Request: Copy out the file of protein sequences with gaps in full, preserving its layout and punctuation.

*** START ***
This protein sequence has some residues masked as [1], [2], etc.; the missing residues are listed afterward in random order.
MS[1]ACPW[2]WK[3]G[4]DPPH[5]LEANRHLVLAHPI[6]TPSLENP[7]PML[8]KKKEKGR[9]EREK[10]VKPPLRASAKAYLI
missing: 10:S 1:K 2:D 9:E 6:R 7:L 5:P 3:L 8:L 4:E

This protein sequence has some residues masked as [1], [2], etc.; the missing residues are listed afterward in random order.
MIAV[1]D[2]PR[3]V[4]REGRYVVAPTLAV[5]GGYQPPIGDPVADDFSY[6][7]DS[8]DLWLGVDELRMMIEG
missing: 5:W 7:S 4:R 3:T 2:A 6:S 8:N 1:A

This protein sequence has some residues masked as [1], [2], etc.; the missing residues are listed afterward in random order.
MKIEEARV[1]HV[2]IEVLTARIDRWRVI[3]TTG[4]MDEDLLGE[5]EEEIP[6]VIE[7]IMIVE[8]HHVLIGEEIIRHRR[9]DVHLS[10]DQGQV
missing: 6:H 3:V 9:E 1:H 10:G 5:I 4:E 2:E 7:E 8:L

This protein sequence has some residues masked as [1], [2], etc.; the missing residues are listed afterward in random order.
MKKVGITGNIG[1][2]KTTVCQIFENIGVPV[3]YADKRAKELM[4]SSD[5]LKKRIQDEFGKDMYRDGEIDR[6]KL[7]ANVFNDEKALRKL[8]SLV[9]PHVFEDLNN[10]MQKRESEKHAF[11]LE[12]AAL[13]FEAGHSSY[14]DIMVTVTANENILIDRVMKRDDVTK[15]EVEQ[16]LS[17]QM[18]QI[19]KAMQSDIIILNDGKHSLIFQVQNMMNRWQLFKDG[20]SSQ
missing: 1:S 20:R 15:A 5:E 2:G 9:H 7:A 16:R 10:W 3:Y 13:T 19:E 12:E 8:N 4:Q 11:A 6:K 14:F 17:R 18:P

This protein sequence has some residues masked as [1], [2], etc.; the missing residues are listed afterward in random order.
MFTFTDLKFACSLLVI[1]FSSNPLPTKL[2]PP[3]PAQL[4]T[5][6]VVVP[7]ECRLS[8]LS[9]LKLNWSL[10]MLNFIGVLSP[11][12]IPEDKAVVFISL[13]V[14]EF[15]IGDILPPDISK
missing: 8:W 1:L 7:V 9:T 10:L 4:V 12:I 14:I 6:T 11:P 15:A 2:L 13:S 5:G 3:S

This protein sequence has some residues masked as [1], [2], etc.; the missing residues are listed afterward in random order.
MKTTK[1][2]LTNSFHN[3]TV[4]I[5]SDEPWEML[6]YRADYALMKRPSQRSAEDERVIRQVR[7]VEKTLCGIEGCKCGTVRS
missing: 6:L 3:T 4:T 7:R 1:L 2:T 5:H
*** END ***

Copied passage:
This protein sequence has some residues masked as [1], [2], etc.; the missing residues are listed afterward in random order.
MS[1]ACPW[2]WK[3]G[4]DPPH[5]LEANRHLVLAHPI[6]TPSLENP[7]PML[8]KKKEKGR[9]EREK[10]VKPPLRASAKAYLI
missing: 10:S 1:K 2:D 9:E 6:R 7:L 5:P 3:L 8:L 4:E

This protein sequence has some residues masked as [1], [2], etc.; the missing residues are listed afterward in random order.
MIAV[1]D[2]PR[3]V[4]REGRYVVAPTLAV[5]GGYQPPIGDPVADDFSY[6][7]DS[8]DLWLGVDELRMMIEG
missing: 5:W 7:S 4:R 3:T 2:A 6:S 8:N 1:A

This protein sequence has some residues masked as [1], [2], etc.; the missing residues are listed afterward in random order.
MKIEEARV[1]HV[2]IEVLTARIDRWRVI[3]TTG[4]MDEDLLGE[5]EEEIP[6]VIE[7]IMIVE[8]HHVLIGEEIIRHRR[9]DVHLS[10]DQGQV
missing: 6:H 3:V 9:E 1:H 10:G 5:I 4:E 2:E 7:E 8:L

This protein sequence has some residues masked as [1], [2], etc.; the missing residues are listed afterward in random order.
MKKVGITGNIG[1][2]KTTVCQIFENIGVPV[3]YADKRAKELM[4]SSD[5]LKKRIQDEFGKDMYRDGEIDR[6]KL[7]ANVFNDEKALRKL[8]SLV[9]PHVFEDLNN[10]MQKRESEKHAF[11]LE[12]AAL[13]FEAGHSSY[14]DIMVTVTANENILIDRVMKRDDVTK[15]EVEQ[16]LS[17]QM[18]QI[19]KAMQSDIIILNDGKHSLIFQVQNMMNRWQLFKDG[20]SSQ
missing: 1:S 20:R 15:A 5:E 2:G 9:H 7:A 16:R 10:W 3:Y 13:T 19:E 12:E 8:N 4:Q 11:A 6:K 14:F 17:R 18:P

This protein sequence has some residues masked as [1], [2], etc.; the missing residues are listed afterward in random order.
MFTFTDLKFACSLLVI[1]FSSNPLPTKL[2]PP[3]PAQL[4]T[5][6]VVVP[7]ECRLS[8]LS[9]LKLNWSL[10]MLNFIGVLSP[11][12]IPEDKAVVFISL[13]V[14]EF[15]IGDILPPDISK
missing: 8:W 1:L 7:V 9:T 10:L 4:V 12:I 14:I 6:T 11:P 15:A 2:L 13:S 5:G 3:S

This protein sequence has some residues masked as [1], [2], etc.; the missing residues are listed afterward in random order.
MKTTK[1][2]LTNSFHN[3]TV[4]I[5]SDEPWEML[6]YRADYALMKRPSQRSAEDERVIRQVR[7]VEKTLCGIEGCKCGTVRS
missing: 6:L 3:T 4:T 7:R 1:L 2:T 5:H